My life is often as cluttered as my 4 year old son’s floor. Meetings, lesson prep, counseling, paperwork, budgets, bills, going out with friends, playing with kids, disciplining kids, talking with wife, go to sleep.
Wake up and redo. Hours blend into days, into weeks, into months… and on life goes, round and round the wheel we go.
The problem with clutter is that it masks beauty. Until, that is, those moments when transcendant beauty pierces through what seemed like reality, revealing a richer reality underneath.
I was sitting in church a few weeks back, mind wandering, cataloging upcoming responsibilities, going over checklists, considering previous conversations, being ‘productive’ while chained to my chair. Until suddenly–
my attention was arrested by the singular beauty of the soprano’s solo. Multi-tasking and distraction melted away, leaving only tingly, goose-bump inspiring wonder. And while the words of the song had merit in themselves, this was no cognitive appraisal of the worthiness of the theology they embodied. This was simply savoring the beauty of the music for its own sake, and what the clarity of the notes communicated about the nature of God.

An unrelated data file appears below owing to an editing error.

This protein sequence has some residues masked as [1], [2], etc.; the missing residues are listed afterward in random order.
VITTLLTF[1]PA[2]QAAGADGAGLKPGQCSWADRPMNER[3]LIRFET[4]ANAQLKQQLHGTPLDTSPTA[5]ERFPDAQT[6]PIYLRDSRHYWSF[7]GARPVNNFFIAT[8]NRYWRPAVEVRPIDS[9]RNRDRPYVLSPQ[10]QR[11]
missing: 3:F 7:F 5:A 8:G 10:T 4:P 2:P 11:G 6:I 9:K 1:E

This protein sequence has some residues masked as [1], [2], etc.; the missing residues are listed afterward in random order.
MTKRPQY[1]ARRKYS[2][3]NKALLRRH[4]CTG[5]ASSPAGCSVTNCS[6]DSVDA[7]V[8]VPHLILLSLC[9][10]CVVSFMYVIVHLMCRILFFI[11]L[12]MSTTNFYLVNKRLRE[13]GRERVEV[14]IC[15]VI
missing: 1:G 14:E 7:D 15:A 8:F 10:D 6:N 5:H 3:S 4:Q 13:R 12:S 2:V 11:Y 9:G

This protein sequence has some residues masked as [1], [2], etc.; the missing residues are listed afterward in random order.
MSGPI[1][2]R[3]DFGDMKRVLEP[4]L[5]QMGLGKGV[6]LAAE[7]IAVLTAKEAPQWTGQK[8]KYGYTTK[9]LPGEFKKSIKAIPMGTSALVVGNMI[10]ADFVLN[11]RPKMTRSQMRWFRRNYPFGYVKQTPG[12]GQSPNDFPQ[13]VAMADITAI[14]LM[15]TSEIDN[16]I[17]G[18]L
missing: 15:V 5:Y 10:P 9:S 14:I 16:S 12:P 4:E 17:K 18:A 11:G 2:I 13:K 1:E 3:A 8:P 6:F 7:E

Ours is a world of pragmatic rationalism; in many ways we worship what we think works. But the ancients left room in their walk of faith to cultivate moments of beauty–not simply smelling the roses for the sake of the roses, but for what the roses revealed to them about God.
We would do well to follow their example. This is especially true for the many Evangelical Christians who will likely never glimpse true beauty in a weekend worship service. Even so, we are surrounded by beauty everyday–the smile of a toddler, the generosity of a friend, the serenity of a cup of coffe before the world has stirred, the setting sun reflecting off suburban train tracks, and much, much more.
The problem with a cluttered life is that beauty has to be scheduled in: we impoverish our appreciation for beauty by relegating it to the planned, structured world of concerts, plays, nature walks, and paintings.
But all the while, God is whispering to our hearts, calling us to tear our gaze from the clutter and focus it squarely on whatever beauty He has placed directly in front of us at that moment, almost as if to say, “Here I am.”
It is up to us to leave enough room in our cluttered lives to allow the rays of beauty room to land.